Among hard-core boogie-woogie enthusiasts, Martha Davis has remained well enough known, but to the general music-lovin' public she has been long forgotten. Her chief fame was with her contemporary black audience, who well knew her from Chicago jazz clubs days.
Pianists commonly had "battles" to impress one another, as well as jam sessions, & Martha was a regular participant in these.
At one all-night jam in 1939, the music stopped long enough for her to get married to Mississippi bass player Calvin Ponder, with Chicago jazz regulars as their attending family.
Calvin was part of the Earl Hines Orchestra for many years. But in 1948 he & Martha put together their own two-person act in which she was decidedly the star of the two.
Their home base had become Los Angeles, where they recorded with producer Ben Pollack's Jewel Records, & hit the R & B charts. Around this time, too, Martha worked with her fellow jump-jazz pal Louis Jordan with several cuts recorded for Decca.
Martha has additionally been noted for decades among the hardest-core retro rock 'n' role collectors as a true pioneer of roots-rock, the reason for which is most obvious with Martha's Boogie (1951).
The jump-jazz or jump-blues tradition of Louis Jordan & Fats Waller just as much belonged to Martha, & is the true link that connects rhythm & blues to rock 'n' roll.
The Snader telescriptions were recorded in L.A. When they went into Lou Snader's recording studio, the act billed as "Martha Davis & Spouse" was greatly in demand for niteclubs, & they appeared on early television variety shows like the Garry Moore Show & the Steve Allen Show.
For reasons unknown they did not record much during the '50s & the Snaders are their most important material after the '40s, until 1958 when they finally cut two long-playing records. Alas not long after Martha became ill. She died of cancer in Mount Vernon, New York, in 1960. Calvin died a decade later at their Los Angeles home.
Martha at her piano for Martha's Boogie, wearing a big checkerboard-patterned dress & with her slim husband on slap bass nearby, do a rousing if fairly standard boogie-woogie number.
Watch the speed of her right hand. She does a couple stride moves unique to her take on the basic boogie, which takes a bit from Fats Waller, with whom she was chums in the 1930s.
Throughout, her husband pounds away excitedly on the bass with even a bit of a solo. They are performing on a sound stage set with enough plants to make it look like an atrium.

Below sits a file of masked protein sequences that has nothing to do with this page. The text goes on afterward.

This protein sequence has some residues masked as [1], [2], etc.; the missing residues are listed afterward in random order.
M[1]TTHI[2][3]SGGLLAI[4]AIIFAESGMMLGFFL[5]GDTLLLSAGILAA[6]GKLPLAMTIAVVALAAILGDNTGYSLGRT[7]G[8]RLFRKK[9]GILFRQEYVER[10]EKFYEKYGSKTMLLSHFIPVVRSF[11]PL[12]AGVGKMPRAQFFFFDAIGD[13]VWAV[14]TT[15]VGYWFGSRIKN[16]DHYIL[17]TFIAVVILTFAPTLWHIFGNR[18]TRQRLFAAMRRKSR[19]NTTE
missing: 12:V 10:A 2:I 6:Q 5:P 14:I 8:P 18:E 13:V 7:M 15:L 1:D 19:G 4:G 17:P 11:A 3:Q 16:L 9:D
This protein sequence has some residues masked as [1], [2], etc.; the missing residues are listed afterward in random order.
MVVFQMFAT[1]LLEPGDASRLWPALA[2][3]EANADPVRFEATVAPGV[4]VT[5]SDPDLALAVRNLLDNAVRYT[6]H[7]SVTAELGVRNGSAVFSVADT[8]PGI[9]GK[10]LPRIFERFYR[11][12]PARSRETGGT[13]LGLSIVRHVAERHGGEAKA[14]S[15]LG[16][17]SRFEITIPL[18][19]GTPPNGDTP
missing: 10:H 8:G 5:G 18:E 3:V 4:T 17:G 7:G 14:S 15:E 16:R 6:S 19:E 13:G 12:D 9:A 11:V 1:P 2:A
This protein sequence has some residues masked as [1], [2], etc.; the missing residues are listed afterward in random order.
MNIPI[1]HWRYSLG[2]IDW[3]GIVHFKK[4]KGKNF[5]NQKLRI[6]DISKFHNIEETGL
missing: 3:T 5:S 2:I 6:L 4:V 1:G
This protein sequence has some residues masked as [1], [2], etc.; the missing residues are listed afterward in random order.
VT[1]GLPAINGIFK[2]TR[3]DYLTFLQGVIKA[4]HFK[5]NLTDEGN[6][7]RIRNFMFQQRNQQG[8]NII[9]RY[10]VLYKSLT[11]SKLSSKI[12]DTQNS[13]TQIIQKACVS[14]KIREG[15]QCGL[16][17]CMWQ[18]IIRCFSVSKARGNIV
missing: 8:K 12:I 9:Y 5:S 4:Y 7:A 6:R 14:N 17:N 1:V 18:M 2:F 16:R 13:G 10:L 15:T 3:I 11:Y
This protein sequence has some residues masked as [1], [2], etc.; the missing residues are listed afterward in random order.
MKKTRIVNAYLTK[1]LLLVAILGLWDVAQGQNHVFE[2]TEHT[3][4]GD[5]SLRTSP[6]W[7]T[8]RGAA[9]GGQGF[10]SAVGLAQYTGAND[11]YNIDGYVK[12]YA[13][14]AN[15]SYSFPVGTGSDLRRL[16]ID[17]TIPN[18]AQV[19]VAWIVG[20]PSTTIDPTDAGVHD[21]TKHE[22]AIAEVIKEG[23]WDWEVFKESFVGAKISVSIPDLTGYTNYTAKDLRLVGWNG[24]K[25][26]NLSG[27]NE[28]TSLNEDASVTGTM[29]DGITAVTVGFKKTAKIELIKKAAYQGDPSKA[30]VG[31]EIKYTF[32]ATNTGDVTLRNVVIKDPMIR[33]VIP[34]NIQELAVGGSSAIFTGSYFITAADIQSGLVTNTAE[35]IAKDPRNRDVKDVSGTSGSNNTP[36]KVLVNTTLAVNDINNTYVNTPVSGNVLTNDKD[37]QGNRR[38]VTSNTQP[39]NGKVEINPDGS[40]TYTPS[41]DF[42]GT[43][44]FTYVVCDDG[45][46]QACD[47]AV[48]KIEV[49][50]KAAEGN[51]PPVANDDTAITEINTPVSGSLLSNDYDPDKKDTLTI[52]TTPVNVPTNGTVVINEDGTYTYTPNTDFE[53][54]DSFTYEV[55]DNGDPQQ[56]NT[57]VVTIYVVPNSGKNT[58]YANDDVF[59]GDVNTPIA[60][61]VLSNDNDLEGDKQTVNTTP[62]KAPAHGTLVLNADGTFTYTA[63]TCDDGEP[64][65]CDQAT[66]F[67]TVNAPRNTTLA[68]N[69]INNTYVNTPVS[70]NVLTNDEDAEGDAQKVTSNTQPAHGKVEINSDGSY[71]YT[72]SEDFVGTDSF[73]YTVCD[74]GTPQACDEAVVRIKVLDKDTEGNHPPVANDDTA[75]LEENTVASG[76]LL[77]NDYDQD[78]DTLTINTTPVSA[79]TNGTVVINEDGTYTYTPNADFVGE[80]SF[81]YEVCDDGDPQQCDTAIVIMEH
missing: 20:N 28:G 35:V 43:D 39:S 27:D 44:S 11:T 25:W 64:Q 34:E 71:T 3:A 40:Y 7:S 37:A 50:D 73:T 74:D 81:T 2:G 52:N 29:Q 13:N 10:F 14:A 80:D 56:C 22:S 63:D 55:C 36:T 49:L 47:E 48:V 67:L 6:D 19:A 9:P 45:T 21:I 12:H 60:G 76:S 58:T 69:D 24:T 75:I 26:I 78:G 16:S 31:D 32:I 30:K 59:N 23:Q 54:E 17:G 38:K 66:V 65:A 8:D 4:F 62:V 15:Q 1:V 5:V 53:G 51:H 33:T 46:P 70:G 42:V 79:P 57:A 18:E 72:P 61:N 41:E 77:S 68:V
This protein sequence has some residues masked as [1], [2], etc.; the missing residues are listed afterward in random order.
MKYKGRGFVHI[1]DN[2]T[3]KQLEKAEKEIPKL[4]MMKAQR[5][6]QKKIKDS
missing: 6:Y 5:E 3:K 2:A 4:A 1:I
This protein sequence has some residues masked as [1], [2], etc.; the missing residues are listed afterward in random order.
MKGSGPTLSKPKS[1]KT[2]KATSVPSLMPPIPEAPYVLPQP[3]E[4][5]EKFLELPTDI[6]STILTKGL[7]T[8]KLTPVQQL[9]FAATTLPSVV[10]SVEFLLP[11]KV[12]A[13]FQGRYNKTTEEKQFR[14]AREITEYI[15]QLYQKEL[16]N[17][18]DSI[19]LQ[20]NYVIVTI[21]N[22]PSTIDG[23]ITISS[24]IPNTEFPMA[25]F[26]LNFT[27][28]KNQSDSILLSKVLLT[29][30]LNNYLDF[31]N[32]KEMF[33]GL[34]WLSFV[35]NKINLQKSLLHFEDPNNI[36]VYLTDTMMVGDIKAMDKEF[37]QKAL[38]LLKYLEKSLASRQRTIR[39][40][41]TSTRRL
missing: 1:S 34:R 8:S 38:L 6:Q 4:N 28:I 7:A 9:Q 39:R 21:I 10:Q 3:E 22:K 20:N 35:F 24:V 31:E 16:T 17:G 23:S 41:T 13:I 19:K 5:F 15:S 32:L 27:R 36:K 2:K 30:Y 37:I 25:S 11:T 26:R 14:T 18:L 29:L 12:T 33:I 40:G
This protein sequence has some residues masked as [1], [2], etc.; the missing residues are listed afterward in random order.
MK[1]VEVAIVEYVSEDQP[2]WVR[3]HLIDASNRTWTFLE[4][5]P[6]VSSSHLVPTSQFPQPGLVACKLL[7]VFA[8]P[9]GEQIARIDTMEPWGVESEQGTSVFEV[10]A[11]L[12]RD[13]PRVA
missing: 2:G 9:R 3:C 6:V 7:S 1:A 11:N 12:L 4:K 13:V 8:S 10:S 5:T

The original short-film version of this Snader telescription is not the version in circulation. It had been edited into then excerpted from Showtime at the Apollo: Beale Street Revue (1955). This half-hour compilation is tricked out as a fake concert at the Apollo Theater.
Included are 1951 Snaders by Cab Calloway (two of Cab's) & one by Herb Jeffries, & Studio telescriptions filmed on Manhattan at Studio Productiosn in 1954 of the Larks, Sarah Vaughn, & Amos Milburn. It's fudged to look like a single night of performances with connecting bits by comic Nipsy Russell & host Willie Bryant.
The circulating version has a couple of jump-cut insertions, first to an audience which may or may not be at the Apollo Theater but has nothing whatsoever to do with this recording, then to Willie Bryant host of the television series into which these telescriptions were incorporated.
There are a few like interuptions in some of the other telescriptions, but when Martha did her live performance the only audience was the production crew.
We Just Couldn't Say Goodbye (1951) she sings more or less as a straight swing song rather than jump jazz. Although the comedic bent of much jump-jazz is evident in the lyrics, Martha's nonetheless decided not to give it a humorous interpretation. It's a straight-on love song:
"Well I thought that love was over & we were really through/ I said I didn't love him, that we'd begin anew/ And you can all believe me, we sure intended to/ But we just couldn't say good-bye.
"Wellll the chair & then the sofa, they broke down & cried/ The curtains began wavin' for me to come inside/ I tell you confidentially the tears were hard to hide/ But we just couldn't say good-bye.
"The clock was striking twelve o'clock/ Smiled on us below/ With folded hands it seemed to say/ I'll miss you when you go./
"So I went back & kissed him, & when I looked around/ The room was making love songs & jumping up & down/ And now we are so happy because at last we found/ We just couldn't say goodbye."
This had been a hit for both the Guy Lumbardo orchestra & Paul Whiteman band in 1932 & became an often-covered standard, from Frank Sinatra, Frankie Laine, the Boswell Sisters, the Andrew Sisters...